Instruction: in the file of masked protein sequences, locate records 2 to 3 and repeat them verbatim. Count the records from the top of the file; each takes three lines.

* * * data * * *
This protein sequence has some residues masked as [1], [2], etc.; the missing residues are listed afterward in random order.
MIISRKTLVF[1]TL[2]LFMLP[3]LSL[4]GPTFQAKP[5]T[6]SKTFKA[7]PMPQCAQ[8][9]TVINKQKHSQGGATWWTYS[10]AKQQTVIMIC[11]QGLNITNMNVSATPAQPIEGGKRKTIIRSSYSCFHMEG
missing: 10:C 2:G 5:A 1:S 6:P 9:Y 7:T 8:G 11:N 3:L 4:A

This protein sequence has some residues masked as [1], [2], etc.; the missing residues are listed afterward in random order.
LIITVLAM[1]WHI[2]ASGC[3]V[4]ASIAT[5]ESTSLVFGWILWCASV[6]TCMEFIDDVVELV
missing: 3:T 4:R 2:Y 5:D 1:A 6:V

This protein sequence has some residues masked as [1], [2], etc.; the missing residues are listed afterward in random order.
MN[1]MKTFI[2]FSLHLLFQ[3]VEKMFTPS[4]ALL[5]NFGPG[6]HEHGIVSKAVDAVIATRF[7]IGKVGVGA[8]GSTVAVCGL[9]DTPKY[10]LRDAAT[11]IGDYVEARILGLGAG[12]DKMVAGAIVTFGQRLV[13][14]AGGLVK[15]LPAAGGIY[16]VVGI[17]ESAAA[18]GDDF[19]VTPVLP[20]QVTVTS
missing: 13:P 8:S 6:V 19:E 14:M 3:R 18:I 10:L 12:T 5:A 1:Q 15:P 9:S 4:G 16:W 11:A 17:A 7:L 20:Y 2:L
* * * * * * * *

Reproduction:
This protein sequence has some residues masked as [1], [2], etc.; the missing residues are listed afterward in random order.
LIITVLAM[1]WHI[2]ASGC[3]V[4]ASIAT[5]ESTSLVFGWILWCASV[6]TCMEFIDDVVELV
missing: 3:T 4:R 2:Y 5:D 1:A 6:V

This protein sequence has some residues masked as [1], [2], etc.; the missing residues are listed afterward in random order.
MN[1]MKTFI[2]FSLHLLFQ[3]VEKMFTPS[4]ALL[5]NFGPG[6]HEHGIVSKAVDAVIATRF[7]IGKVGVGA[8]GSTVAVCGL[9]DTPKY[10]LRDAAT[11]IGDYVEARILGLGAG[12]DKMVAGAIVTFGQRLV[13][14]AGGLVK[15]LPAAGGIY[16]VVGI[17]ESAAA[18]GDDF[19]VTPVLP[20]QVTVTS
missing: 13:P 8:S 6:V 19:E 14:M 3:R 18:I 10:L 12:T 5:A 1:Q 15:P 9:S 4:G 16:W 11:A 17:A 7:L 20:Y 2:L